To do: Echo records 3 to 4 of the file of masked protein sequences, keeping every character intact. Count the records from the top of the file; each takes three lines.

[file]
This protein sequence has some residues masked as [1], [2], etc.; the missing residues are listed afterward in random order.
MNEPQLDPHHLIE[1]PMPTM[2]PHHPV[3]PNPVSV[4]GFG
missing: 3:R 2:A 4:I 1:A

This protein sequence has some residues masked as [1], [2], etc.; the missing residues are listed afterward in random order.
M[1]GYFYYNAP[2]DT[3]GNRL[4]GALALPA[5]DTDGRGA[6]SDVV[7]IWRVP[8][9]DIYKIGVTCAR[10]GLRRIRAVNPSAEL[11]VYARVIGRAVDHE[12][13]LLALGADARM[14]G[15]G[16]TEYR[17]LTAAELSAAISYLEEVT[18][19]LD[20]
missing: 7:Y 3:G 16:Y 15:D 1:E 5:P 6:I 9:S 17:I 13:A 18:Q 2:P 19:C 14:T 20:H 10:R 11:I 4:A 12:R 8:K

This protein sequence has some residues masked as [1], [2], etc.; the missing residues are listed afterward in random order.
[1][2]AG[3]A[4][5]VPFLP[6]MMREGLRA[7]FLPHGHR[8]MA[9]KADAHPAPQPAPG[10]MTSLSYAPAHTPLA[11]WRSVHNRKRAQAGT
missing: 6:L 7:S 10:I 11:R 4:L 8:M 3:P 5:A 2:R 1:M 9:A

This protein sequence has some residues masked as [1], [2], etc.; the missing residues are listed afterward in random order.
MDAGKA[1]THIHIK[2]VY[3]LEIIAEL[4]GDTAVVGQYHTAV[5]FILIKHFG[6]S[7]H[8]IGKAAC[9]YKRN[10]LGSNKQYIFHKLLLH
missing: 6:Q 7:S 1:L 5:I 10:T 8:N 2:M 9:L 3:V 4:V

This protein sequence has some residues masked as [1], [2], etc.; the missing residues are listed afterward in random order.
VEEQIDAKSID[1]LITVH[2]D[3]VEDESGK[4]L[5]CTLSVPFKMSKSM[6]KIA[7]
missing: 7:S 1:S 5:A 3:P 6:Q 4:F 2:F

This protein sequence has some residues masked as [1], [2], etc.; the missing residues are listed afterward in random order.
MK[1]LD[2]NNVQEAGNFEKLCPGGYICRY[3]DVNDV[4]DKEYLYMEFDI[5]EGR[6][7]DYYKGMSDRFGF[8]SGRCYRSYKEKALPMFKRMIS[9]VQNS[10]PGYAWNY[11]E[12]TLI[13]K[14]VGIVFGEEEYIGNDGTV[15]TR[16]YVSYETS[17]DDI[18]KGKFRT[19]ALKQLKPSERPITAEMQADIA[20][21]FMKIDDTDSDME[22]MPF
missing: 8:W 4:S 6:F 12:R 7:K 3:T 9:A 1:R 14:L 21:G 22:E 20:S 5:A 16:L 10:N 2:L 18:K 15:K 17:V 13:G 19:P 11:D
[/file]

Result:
This protein sequence has some residues masked as [1], [2], etc.; the missing residues are listed afterward in random order.
[1][2]AG[3]A[4][5]VPFLP[6]MMREGLRA[7]FLPHGHR[8]MA[9]KADAHPAPQPAPG[10]MTSLSYAPAHTPLA[11]WRSVHNRKRAQAGT
missing: 6:L 7:S 10:I 11:R 4:L 8:M 3:P 5:A 2:R 1:M 9:A

This protein sequence has some residues masked as [1], [2], etc.; the missing residues are listed afterward in random order.
MDAGKA[1]THIHIK[2]VY[3]LEIIAEL[4]GDTAVVGQYHTAV[5]FILIKHFG[6]S[7]H[8]IGKAAC[9]YKRN[10]LGSNKQYIFHKLLLH
missing: 6:Q 7:S 1:L 5:I 10:T 8:N 2:M 9:L 3:V 4:V